Whether it’s mandated or self-initiated, the coronavirus quarantine is on. Hopefully, by now you’ve gotten yourself a few supplies — don’t hoard toilet paper! make chicken broth! — and you’re feeling some degree of safety and security. This next stage is going to be a hard one: staying inside, keeping out of public spaces, and not going to large social gatherings.
You’re likely to get a little stir crazy. Okay, maybe a lot stir crazy.
To help you through the quarantine, we’re going to be offering recipes throughout the month that will allow you to level up your cooking game and eat well at home. The ingredients we’re using are easily available through delivery services (and stores). If you do go to the store or a market, remember to wash produce (and yourself) thoroughly.
– Steve Bramucci, LIFE Editorial Director
Scrambled eggs are about three things: The best ingredients, a little skill, and cooking fast on your feet. As with all food, a dish lives or dies by the ingredients you’re using. Buy fresh, organic eggs from the farmer, if you can. The skill level here is entry-level but you have to give a little extra effort to get that shine. Lastly, eggs cook fast. The biggest mistake people make is having a pan that’s too hot or leaving the eggs on the heat while they cook.
This recipe cuts right down the middle between barely set French scrambled eggs and those heavy diner curds you find across America. These scrambled eggs are a just set luminous dish that lets the egg shine. Let’s make some luscious, fluffy, and umami-filled eggs.
This is a super easy recipe to source. If you can, go to a farmer’s market and get eggs that were harvested that morning. The fresher the eggs, the less you have to amp them up. The yolks should be bright orange and the whites should be almost crystal clear with a slight beige tinge.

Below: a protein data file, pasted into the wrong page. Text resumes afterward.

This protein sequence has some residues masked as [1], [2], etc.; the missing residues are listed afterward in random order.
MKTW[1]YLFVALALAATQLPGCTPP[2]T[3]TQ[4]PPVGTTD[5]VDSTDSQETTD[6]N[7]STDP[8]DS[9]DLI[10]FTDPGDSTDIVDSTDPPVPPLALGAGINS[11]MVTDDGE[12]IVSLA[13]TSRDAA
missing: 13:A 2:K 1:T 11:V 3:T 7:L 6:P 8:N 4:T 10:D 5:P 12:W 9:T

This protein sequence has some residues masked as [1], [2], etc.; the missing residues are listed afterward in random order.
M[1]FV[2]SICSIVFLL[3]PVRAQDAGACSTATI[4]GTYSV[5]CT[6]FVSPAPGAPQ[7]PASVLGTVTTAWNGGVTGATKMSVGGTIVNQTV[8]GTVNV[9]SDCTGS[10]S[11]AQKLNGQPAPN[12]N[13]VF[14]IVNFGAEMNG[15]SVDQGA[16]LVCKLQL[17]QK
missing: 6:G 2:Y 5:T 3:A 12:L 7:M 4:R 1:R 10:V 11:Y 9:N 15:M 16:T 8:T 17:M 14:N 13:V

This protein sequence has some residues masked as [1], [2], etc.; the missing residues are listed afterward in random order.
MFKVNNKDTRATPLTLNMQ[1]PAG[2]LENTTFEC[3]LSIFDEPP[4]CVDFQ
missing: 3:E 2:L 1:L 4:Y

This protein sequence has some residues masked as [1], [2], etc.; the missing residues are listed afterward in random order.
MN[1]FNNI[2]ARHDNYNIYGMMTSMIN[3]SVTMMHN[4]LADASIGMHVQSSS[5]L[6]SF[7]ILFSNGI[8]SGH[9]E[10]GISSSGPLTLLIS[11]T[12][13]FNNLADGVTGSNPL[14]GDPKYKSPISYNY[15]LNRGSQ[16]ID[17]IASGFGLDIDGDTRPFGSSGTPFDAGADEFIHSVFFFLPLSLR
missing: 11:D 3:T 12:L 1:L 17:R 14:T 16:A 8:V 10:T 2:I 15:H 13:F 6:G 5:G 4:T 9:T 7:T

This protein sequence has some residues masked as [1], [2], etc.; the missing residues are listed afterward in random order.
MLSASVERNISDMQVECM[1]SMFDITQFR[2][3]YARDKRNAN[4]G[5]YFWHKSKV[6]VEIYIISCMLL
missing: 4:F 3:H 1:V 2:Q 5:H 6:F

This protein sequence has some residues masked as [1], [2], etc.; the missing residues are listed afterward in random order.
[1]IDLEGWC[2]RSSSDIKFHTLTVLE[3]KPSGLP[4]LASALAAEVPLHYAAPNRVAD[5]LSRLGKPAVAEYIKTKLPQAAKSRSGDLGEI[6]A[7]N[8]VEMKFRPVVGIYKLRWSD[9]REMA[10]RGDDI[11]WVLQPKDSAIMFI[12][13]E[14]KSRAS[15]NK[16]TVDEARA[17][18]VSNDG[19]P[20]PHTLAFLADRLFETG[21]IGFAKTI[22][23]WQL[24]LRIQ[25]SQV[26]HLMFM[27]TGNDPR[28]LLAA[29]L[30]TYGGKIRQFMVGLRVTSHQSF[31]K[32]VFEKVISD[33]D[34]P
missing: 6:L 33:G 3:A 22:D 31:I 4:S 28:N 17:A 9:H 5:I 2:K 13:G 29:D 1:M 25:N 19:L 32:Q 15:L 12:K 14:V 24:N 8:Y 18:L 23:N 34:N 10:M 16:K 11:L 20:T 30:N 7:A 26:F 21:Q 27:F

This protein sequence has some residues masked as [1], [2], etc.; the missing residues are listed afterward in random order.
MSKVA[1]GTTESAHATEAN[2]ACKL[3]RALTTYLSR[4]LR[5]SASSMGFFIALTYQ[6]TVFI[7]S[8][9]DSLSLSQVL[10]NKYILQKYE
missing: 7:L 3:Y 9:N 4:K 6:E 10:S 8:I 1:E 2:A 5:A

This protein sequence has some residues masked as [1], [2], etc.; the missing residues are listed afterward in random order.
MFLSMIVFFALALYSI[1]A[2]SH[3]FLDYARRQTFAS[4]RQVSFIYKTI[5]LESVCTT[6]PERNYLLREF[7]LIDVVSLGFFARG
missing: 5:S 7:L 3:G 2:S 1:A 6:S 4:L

Next, you’re going to need some quality unsalted butter. I’m using Kerrygold Irish butter. That’s simply because it’s good butter and I have it on hand. The point is to use a fat that’s going to add creaminess to the eggs. You will find scrambled eggs cooked in olive or sunflower oil in different regions but, for me, that works better with omelets or frittatas.
You’ll need a little MSG, salt, pepper, and something colorful to adorn your plate. I’m using a birch mountain salt, a white, Sichuan, green, and black pepper mix, and arugula heads. I like the bitterness of the green leaf against the velvet and umami of the eggs. You can use green onion, chives, ransom, or whatever you have around.
Lastly, you’ll need a non-stick pan, egg whisk, and soft spatula. An eight-inch pan is more than big enough for two eggs — remember, the more surface area you have the faster the egg will cook.
Prepping scrambled eggs is pretty straightforward. Gently crack your eggs into a medium bowl with plenty of space to move the whisk around.
I turn my stove on to a medium to medium-low setting. Know your stovetop. Too much heat and you’re going to have hard, flat eggs. Low and slow is your friend. Next, I add a small pad (maybe a teaspoon) of butter to the pan.
As the butter is melting, I beat my eggs. I like to gently hold the tip of the whisk on the bottom of the bowl and briskly make a continuous oval motion. You’ll want to do this until a very loose foam starts to form on top of the egg — no more than two minutes. That’s the whites taking on some air. That’s precisely what gives the scrambled eggs texture and fluffy-ness.
I don’t add cream, sour cream, salt, or anything else. Let those eggs shine on their own. Plus, adding cream is overkill when you’re already using butter — milk fat is milk fat, after all.
Once the butter has fully melted but not started to brown, I use the spatula to scrape out all the eggs into the pan.
This is where things get technical. You want to quickly sprinkle a pinch of MSG over the eggs. Remove them from the heat immediately (the pan is hot enough to cook the eggs-. Then move the spatula in a circle motion around the pan. Gently flip the eggs maybe once as you continually move that spatula around.
As soon as the eggs start to curd, fold them onto a plate. This should take less than 30 seconds from the eggs hitting the pan to the eggs hitting the plate (hence I don’t have photos of this process). The eggs will have a very loose and semi-set look to them. Don’t worry, they’re going to set entirely on the plate in the next 60 seconds or so.
The last step is to jazz these eggs up for service. I add a nice dusting of fresh cracked pepper from the mill. I liberally sprinkle on the birch mountain salt. Lastly, I chop some arugula tops and set them on the side for a little color and flavor balance.
That’s it. The eggs are nicely set but still have that loose, fluffy, and full-on umami balance going on. They’re super soft, taste of rich egginess, and are the perfect quick breakfast or lunch.